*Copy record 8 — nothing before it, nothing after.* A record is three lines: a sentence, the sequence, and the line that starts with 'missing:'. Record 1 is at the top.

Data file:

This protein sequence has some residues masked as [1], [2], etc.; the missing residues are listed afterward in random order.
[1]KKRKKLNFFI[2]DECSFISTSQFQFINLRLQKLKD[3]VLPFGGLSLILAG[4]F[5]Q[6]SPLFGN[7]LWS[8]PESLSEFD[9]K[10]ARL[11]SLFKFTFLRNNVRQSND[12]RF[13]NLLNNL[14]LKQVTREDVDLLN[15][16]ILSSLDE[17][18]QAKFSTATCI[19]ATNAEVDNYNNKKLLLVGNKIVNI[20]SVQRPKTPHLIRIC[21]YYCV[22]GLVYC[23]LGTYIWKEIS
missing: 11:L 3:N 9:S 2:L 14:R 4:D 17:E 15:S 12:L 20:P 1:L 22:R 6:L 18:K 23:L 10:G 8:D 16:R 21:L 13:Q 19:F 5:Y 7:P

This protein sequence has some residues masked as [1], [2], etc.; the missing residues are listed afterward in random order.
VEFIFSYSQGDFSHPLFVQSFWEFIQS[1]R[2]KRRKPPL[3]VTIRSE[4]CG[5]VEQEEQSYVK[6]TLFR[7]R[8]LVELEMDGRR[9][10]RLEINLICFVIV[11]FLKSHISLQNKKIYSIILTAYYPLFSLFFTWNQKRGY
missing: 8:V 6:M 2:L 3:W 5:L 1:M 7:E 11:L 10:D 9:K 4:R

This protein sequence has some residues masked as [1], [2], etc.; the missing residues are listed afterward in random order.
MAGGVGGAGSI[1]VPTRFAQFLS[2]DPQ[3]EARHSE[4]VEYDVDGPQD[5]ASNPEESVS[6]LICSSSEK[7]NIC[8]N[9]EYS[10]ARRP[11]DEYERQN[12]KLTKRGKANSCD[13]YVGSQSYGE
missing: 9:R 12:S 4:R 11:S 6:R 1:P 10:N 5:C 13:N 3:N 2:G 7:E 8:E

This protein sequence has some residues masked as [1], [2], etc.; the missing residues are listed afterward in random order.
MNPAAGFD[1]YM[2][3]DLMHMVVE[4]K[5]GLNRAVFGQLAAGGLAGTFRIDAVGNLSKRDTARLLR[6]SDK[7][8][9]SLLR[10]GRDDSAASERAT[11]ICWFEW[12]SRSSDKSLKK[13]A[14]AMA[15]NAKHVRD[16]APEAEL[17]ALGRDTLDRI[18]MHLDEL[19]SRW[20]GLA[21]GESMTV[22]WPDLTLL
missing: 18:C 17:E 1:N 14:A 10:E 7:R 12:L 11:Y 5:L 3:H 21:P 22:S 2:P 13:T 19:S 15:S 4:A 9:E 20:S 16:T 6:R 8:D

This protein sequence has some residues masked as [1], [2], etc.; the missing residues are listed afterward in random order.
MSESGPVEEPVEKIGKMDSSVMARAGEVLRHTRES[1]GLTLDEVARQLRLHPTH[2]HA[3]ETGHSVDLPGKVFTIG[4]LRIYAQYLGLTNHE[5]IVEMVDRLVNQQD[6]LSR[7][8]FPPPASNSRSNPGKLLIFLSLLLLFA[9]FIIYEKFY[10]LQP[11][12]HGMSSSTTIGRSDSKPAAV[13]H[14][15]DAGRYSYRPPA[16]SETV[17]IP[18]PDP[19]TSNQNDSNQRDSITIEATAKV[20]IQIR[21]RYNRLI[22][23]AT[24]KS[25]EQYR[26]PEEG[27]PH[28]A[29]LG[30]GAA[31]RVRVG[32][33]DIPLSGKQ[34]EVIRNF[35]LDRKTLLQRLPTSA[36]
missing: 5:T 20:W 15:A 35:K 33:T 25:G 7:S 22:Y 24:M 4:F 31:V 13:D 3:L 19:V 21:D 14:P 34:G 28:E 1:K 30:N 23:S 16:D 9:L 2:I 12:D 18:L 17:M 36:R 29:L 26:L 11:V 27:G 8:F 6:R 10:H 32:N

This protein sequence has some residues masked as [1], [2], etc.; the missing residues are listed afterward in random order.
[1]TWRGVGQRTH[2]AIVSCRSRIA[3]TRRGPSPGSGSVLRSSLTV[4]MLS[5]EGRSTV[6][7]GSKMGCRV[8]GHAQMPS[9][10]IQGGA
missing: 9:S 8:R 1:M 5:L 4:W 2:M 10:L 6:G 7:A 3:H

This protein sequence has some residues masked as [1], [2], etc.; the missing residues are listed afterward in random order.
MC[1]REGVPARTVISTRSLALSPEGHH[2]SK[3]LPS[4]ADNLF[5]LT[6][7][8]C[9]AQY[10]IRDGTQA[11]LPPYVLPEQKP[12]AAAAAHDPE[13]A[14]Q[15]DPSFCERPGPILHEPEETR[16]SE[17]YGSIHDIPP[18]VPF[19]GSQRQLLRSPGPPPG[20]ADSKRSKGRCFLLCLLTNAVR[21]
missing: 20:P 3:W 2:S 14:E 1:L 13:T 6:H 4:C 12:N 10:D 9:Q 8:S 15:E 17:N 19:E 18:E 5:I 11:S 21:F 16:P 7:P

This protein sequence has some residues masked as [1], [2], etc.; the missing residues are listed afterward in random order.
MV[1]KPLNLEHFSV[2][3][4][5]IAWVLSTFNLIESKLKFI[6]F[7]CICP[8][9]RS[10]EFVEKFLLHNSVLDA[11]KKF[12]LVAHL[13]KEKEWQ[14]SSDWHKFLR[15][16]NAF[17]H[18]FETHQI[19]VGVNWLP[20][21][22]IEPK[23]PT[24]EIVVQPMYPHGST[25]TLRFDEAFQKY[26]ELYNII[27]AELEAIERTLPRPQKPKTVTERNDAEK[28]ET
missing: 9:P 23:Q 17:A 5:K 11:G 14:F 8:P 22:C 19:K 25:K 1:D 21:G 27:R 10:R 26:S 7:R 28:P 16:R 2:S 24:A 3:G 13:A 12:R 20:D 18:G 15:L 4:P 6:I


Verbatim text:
This protein sequence has some residues masked as [1], [2], etc.; the missing residues are listed afterward in random order.
MV[1]KPLNLEHFSV[2][3][4][5]IAWVLSTFNLIESKLKFI[6]F[7]CICP[8][9]RS[10]EFVEKFLLHNSVLDA[11]KKF[12]LVAHL[13]KEKEWQ[14]SSDWHKFLR[15][16]NAF[17]H[18]FETHQI[19]VGVNWLP[20][21][22]IEPK[23]PT[24]EIVVQPMYPHGST[25]TLRFDEAFQKY[26]ELYNII[27]AELEAIERTLPRPQKPKTVTERNDAEK[28]ET
missing: 9:P 23:Q 17:A 5:K 11:G 14:F 8:P 22:C 19:K 25:K 1:D 21:G 27:R 10:R 26:S 7:R 28:P 16:R 2:S 24:A 3:G 13:A 12:R 20:D 18:G 15:L 4:P 6:I